Mia Thermopolis has just found out that she is the heir apparent to the throne of Genovia. With her friends Lilly and Michael Moscovitz in tow, she tries to navigate through the rest of her sixteenth year.
Identical twins Annie and Hallie, separated at birth and each raised by one of their biological parents, later discover each other for the first time at summer camp and make a plan to bring their wayward parents back together.
Mary lives with her evil stepmom/sisters and slaves for them. At the high school masquerade ball, she gets to dance with her pop idol, Joey. Running home before midnight, she drops her Zune. Joey tries to find the girl who fits the Zune.
At a music camp for gifted teens, a popular teen idol overhears a girl singing and sets out to find who the talented voice belongs to. What he doesn't know is that the girl is actually a camp kitchen worker with a fear of being heard.
Mia Thermopolis is the average teenager - sweet, a little geeky and pretty much invisible to everyone with the exception of her mother, best friend Lilly and Lilly's older brother Michael. Making it through high school without throwing up is a challenge in itself for Mia, so it doesn't come as welcome news when her estranged grandmother shows up out of the blue and calmly informs her that she is in fact the heir to the throne of a European country called Genovia. Suddenly Mia's life is thrown into complete overload. She's being taught about scarves, waves and pears in order to become a perfect princess, she gets a makeover and a tough looking yet sweet bodyguard/limo driver called Joe. Things get out of hand when the media gets a hold of the story and suddenly Mia is thrust into the spotlight in both the newspapers and in school. On top of all that Mia has a choice to make. She must decide by Genovia's Independence Day Ball whether she longs to relinquish her claim on the throne or to...Written by
The scene where Mia trips and falls in the bleachers was real. Anne Hathaway had tripped while doing the scene, and director Garry Marshall thought it was so funny, he inserted it in the final cut. See more »
At the state dinner, Clarisse asks Emperor Sakamoto if he wants to look at some pictures. He says no and takes a sip from a spoon of what appears to be soup. However, the soup hasn't been served yet. See more »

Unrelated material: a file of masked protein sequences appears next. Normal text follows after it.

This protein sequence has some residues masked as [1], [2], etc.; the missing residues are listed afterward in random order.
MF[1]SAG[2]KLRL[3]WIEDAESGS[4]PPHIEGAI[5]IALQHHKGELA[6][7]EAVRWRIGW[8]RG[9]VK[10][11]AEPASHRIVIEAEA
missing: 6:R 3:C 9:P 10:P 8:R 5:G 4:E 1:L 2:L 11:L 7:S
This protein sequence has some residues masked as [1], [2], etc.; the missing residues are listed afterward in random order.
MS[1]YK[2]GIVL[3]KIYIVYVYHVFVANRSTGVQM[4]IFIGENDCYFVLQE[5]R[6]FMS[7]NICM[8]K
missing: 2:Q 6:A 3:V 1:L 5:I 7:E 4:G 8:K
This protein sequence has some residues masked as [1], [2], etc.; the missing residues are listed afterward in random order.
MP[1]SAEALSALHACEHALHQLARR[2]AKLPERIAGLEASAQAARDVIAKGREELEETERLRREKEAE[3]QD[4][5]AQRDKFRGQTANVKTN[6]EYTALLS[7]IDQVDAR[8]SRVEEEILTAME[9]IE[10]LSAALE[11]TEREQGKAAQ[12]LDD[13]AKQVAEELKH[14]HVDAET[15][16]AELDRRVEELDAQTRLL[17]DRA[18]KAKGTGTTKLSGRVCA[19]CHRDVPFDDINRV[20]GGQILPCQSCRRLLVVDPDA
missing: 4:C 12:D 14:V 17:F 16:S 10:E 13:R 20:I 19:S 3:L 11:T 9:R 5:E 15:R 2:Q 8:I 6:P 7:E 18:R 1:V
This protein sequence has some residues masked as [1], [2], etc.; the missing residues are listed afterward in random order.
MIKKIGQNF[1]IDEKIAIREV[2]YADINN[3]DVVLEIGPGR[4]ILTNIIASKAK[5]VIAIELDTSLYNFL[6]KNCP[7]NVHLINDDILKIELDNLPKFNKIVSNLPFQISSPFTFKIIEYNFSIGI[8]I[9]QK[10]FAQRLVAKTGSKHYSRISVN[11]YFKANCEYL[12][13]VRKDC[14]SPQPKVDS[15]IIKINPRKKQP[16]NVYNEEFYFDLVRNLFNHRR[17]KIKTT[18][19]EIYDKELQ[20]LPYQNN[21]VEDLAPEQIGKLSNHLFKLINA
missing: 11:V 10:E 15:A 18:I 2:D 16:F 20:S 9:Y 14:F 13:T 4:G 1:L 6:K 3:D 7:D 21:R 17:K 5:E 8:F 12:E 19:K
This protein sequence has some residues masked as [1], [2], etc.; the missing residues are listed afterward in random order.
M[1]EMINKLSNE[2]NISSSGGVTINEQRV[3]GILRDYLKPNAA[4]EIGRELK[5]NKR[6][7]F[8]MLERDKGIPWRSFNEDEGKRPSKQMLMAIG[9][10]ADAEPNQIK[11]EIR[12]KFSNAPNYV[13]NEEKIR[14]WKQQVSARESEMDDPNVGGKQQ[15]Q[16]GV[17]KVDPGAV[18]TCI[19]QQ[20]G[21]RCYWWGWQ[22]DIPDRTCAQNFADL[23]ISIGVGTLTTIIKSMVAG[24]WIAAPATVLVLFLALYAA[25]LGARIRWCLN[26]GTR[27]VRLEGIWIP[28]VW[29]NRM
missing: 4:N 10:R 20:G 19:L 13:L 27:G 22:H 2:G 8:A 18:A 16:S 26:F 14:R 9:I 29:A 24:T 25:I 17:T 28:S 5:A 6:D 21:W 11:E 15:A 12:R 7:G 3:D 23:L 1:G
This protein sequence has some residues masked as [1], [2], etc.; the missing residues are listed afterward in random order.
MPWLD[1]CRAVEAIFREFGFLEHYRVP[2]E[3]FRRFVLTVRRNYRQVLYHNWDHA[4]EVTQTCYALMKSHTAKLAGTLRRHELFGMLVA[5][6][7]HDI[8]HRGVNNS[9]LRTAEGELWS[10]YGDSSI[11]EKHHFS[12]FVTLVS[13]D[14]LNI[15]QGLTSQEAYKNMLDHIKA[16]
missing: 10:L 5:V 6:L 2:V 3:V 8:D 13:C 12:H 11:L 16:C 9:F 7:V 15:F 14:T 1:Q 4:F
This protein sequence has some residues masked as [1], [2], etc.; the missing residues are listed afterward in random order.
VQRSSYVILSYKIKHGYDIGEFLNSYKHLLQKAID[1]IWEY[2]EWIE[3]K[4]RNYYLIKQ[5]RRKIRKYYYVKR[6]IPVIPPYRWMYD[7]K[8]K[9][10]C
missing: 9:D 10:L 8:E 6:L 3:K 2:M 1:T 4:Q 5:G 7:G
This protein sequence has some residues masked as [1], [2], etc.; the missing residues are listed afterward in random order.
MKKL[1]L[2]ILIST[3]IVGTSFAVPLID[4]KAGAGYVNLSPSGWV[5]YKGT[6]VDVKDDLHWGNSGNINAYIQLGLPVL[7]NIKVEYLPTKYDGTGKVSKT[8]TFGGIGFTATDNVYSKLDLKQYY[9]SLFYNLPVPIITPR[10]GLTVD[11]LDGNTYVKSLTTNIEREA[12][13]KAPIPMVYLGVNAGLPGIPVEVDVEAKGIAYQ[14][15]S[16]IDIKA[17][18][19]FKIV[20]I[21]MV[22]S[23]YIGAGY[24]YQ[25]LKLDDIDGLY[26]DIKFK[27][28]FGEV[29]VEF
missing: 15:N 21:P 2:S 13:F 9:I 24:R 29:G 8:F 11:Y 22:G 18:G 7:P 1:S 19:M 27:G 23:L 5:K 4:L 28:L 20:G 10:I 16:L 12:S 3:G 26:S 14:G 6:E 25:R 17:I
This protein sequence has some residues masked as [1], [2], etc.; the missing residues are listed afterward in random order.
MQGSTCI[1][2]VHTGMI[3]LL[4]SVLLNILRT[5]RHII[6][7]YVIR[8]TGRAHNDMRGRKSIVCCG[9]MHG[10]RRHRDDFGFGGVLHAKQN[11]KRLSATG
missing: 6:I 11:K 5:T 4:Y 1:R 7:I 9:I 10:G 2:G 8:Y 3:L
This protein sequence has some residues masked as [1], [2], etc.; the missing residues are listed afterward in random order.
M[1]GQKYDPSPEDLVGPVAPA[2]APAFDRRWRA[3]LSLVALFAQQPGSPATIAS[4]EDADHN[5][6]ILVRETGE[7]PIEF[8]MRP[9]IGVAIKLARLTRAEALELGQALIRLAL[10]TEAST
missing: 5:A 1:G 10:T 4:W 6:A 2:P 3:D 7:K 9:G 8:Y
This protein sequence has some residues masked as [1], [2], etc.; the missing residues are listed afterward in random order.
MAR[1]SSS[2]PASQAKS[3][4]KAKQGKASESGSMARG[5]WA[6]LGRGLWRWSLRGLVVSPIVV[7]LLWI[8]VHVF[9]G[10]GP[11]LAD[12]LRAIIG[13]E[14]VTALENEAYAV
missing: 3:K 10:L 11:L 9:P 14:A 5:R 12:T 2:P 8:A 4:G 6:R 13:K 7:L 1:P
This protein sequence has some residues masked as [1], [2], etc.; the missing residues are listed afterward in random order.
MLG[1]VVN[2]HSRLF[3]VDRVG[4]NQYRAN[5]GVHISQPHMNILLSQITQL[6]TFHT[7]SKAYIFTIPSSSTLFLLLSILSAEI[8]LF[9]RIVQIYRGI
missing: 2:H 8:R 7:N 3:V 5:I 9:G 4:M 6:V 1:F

When I was 32 years old, back in 2001 when this movie came out, I took my then 7 year old daughter to see this move. As a parent I often have to suffer through books my children read to me, music they like, and television shows & movies that I have no desire to see. The previews made this movie look like the standard Disney channel fluff I occasionally have to endure. However, I found that I actually enjoyed this movie.
Garry Marshall basically redressed his PRETTY WOMAN storyline for kids. He even brought in Hector Elizondo, the hotel manager in PW, as the head security officer for the Queen of Genovia, who is played by Julie Andrews. The story also has aspects of the LITTLE LORD FAUNTLEROY novel in it.
The story is not all that original. A long lost heir to the throne of Genovia has been identified as a klutzy teenager who lives in San Francisco. The Queen of Genovia goes to San Francisco and attempts to persuade her to come back to Genovia and take her place as a princess of the realm. From their the typical hijinks ensue. The princess gets an education in proper royal behavior & procedures. The Queen learns to loosen up and relax. Princess Mia also struggles between dating the school jock, who ignored her before she became famous and dating an unpopular guy who has been her friend for years.
The story is predictable and hold no real surprises. Despite this I still found myself enjoying the film. Julie Andrews did well in her role as the Queen and it was a treat to see her in another Disney film. I was surprised by how well Anne Hathaway did in her role as Princess Mia. She held her own against such performers as Andrews and Elizondo. This movie could have come off as cheezy but thanks to the director and skilled actors it proved to be a real treat. I remember back in 1990 when PW came out that girls thought it was so romantic that a hooker could find romance, true love and wealth. In my opinion PD is a much better role model. I'd rather have my little girl wishing she that she was heir to throne than a hooker who happens to find true love.
Anyway, thanks to my daughter I discovered a film that I really enjoyed It is also because of her that I just saw the sequel, PD-2. It was even better than PD.
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